The Planet’s Greatest Villain

On February 15, 2013, a meteorite slammed through the atmosphere and nearly destroyed a good portion of Russia.

An asteroid much larger than that passed close to Earth the next day.

In case you’re unfamiliar, here are the differences between the most frequently used terms for large hunks of rock hurtling through space, as explained by the talking dinosaur pals of Dinosaur Comics.

Aside from teaching us that every car in Russia apparently has a camera mounted on it (and that Russians are apparently nonchalant about the signs from Revelation, probably due to the Soviet regime’s practice of banning religion), we learned another very important lesson from this event: NASA is preparing to kill us all.

Now, I’m not saying they’re drawing these celestial bodies toward Earth or doing anything so direct. Rather, they are content to let the universe run its course and destroy us on its own, doing nothing to save us. Instead, they are planning on saving themselves. Consider this evidence:

  • NASA is the only organization to have landed a man on a celestial body (the moon)
  • NASA is the only organization to have sent a rover (which is basically a giant metal robot cockroach that they control) to another planet
  • On that last part, they are looking for signs of life, or signs Mars could support life
  • They have a stated goal of sending manned missions to other planets
  • The only people to have flown NASA missions were chosen by NASA

NASA seems the only group on Earth currently capable of sending people off Earth to a sustainable world. They still have work to do to reach that end though. And it was nearly in grave danger. In 2010, President Barack Obama ended NASA’s Constellation Program, which was designed to explore sending manned expeditions to other worlds. Just a few months later, Obama reversed course, expanding NASA’s budget by $6 billion in a time of a federal spending freeze, and encouraging them to look into manned expeditions beyond Earth’s orbit, which has only ever happened when we went to the moon. What was told to Obama to change his mind so quickly and decisively? What could make sending men away from Earth such a priority?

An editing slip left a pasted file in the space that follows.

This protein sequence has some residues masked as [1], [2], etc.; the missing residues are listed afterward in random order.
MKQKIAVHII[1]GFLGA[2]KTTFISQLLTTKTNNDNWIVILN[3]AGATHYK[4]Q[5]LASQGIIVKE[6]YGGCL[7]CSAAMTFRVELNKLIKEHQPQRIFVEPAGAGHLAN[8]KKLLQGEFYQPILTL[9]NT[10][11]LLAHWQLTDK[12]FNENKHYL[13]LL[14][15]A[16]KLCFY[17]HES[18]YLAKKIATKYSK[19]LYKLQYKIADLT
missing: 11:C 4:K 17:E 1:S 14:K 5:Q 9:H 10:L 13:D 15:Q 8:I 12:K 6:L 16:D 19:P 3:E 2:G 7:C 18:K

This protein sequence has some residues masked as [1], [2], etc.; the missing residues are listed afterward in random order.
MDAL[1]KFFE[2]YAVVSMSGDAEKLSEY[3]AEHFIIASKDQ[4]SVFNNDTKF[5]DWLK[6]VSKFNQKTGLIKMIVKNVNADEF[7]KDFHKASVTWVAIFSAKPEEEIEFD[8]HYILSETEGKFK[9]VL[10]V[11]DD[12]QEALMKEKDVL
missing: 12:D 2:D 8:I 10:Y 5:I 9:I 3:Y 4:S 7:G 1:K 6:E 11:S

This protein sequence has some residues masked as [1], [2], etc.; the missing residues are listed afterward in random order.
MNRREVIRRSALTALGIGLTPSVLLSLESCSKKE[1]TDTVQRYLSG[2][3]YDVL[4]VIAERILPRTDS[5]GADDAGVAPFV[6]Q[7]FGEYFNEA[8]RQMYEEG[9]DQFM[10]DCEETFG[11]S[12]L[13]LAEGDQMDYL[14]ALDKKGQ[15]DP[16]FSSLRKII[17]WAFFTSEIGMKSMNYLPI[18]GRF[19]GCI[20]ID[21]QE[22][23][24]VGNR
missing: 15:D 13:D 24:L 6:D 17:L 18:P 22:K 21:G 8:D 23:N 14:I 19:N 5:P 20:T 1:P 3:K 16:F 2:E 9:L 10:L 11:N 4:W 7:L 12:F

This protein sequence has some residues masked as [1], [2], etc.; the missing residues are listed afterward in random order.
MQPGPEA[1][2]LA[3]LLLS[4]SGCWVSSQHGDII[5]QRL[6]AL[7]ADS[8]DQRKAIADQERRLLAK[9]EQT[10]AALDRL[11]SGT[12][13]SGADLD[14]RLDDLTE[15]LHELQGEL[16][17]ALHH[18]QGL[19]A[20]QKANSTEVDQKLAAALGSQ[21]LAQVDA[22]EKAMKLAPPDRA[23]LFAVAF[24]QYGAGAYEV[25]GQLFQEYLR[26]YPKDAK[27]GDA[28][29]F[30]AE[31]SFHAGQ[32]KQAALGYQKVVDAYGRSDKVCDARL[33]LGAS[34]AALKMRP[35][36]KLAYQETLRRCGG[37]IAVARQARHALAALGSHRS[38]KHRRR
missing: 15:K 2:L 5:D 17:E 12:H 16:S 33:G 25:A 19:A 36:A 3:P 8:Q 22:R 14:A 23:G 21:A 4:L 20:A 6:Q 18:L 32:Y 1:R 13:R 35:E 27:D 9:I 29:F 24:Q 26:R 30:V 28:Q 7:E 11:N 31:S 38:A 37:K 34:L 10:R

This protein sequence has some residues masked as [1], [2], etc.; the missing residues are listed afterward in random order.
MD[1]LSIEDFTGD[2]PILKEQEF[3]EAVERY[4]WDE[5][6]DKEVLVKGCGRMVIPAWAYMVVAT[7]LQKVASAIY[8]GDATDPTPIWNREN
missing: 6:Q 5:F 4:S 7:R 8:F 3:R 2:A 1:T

A large asteroid capable of, at least, severely impacting the world is the only reasonable answer.

Many of you may be rolling your eyes and saying there are no asteroids of a significant size that are any threat to hit Earth any time soon. But ask yourself what you’re basing that on. Who tells us about threats from space? Who else? NASA.

What would happen if NASA announced that in 20 years, a large asteroid capable of producing an extinction level event was on course with Earth? They would likely be tasked with coming up with a way to save the planet, either by destroying the asteroid or–much more unlikely–evacuating the planet. That would prevent them from carrying out their main goal: saving themselves.

NASA's plan leaves us exploded

This is NASA’s operating plan for the next 20 years

This reminds me of another story, of a doomed planet, where the chief intelligence capable of working on the problem instead assured the rest of the world everything was fine, using the time left to save itself, dooming the planet to destruction. There was (depending on the story) only one other survivor of that planet, and he flew in a rocketship designed by his father to a faraway world. His name was Kal-El, better known as Superman. The creature that shirked its duties to try to save that world was known as Brainiac, a sentient computer that then went around the universe, plundering knowledge and destroying worlds, eventually becoming one of Superman’s greatest enemies. NASA is Braniac.

The resemblance is uncanny.

On the left is Brainiac. On the right is NASA head Michael Griffin. Can YOU tell them apart?

It’s not just casual indifference NASA is engaged in either. They have argued vehemently against letting private companies enter the space race, though President Obama did force them to comply with this. I’m sure NASA will find some way to deal with those interlopers should they have to. After all, the universe can have only one conqueror.

2 thoughts on “The Planet’s Greatest Villain

  1. Although your “NASA as Supervillain” theory is not without its charms, it is if anything implausibly benign in its implications. It’s far more likely that NASA itself is merely a smokescreen or a red herring (or perhaps a violet opossum) for greater villainy. If extradimensional entities (who speak the language of madness, whose merest glance can reduce a sane man to a gibbering hydrocephalic infant) have assumed control of the world’s governments and largest NGOs (and I challenge anyone to refute the truth of this!), we can see NASA for what it truly is – a project by which these entities can spread themselves across the universe, consuming men’s souls a fuel in their infernal spaceships. Don’t say you weren’t warned!


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